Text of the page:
IgG is elevated in obese white adipose tissue but does not induce glucose intolerance via Fcγ-receptor or complement
In obesity, B cells accumulate in white adipose tissue (WAT) and produce IgG, which may contribute to the development of glucose intolerance. IgG signals by binding to Fcγ receptors (FcγR) and by activating the complement system. The aim of our study was to investigate whether activation of FcγR and/or complement C3 mediates the development of high-fat diet-induced glucose intolerance.METHODS:
We studied mice lacking all four FcγRs (FcγRI/II/III/IV-/-), only the inhibitory FcγRIIb (FcγRIIb-/-), only the central component of the complement system C3 (C3-/-), and mice lacking both FcγRs and C3 (FcγRI/II/III/IV/C3-/-). All mouse models and wild-type controls were fed a high-fat diet (HFD) for 15 weeks to induce obesity. Glucose metabolism was assessed and adipose tissue was characterized for inflammation and adipocyte functionality.RESULTS:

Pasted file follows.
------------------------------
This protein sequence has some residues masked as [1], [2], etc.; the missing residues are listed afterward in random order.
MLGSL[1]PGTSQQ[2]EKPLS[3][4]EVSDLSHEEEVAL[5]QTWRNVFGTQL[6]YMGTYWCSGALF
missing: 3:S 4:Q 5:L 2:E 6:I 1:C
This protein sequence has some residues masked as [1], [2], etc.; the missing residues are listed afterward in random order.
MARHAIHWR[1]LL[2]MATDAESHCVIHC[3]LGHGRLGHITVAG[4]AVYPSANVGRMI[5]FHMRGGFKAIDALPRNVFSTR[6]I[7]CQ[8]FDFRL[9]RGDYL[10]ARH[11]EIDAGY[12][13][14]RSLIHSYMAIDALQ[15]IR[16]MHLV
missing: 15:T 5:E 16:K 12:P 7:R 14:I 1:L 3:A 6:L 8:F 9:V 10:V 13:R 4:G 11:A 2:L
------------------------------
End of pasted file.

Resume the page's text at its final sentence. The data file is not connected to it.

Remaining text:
In obese WAT of wild-type mice, B cells (+142%, P < 0.01) and IgG (+128% P < 0.01) were increased compared to lean WAT. Macrophages of FcγRI/II/III/IV-/- mice released lower levels of cytokines compared to wild-type mice upon IgG stimulation. Only C3-/- mice showed reduced HFD-induced weight gain as compared to controls (-18%, P < 0.01). Surprisingly, FcγRI/II/III/IV-/- mice had deteriorated glucose tolerance (AUC +125%, P < 0.001) despite reduced leukocyte number (-30%, P < 0.05) in gonadal WAT (gWAT), whereas glucose tolerance and leukocytes within gWAT in the other models were unaffected compared to controls. Although IgG in gWAT was increased (+44 to +174%, P < 0.05) in all mouse models lacking FcγRIIb, only FcγRI/II/III/IV/C3-/- mice exhibited appreciable alterations in immune cells in gWAT, for example, increased macrophages (+36%, P < 0.001).CONCLUSIONS:
Lack of FcγRs reduces the activity of macrophages upon IgG stimulation, but neither FcγR nor C3 deficiency protects against HFD-induced glucose intolerance or reduces adipose tissue inflammation. This indicates that if obesity-induced IgG contributes to the development of glucose intolerance, this is not mediated by FcγR or complement activation.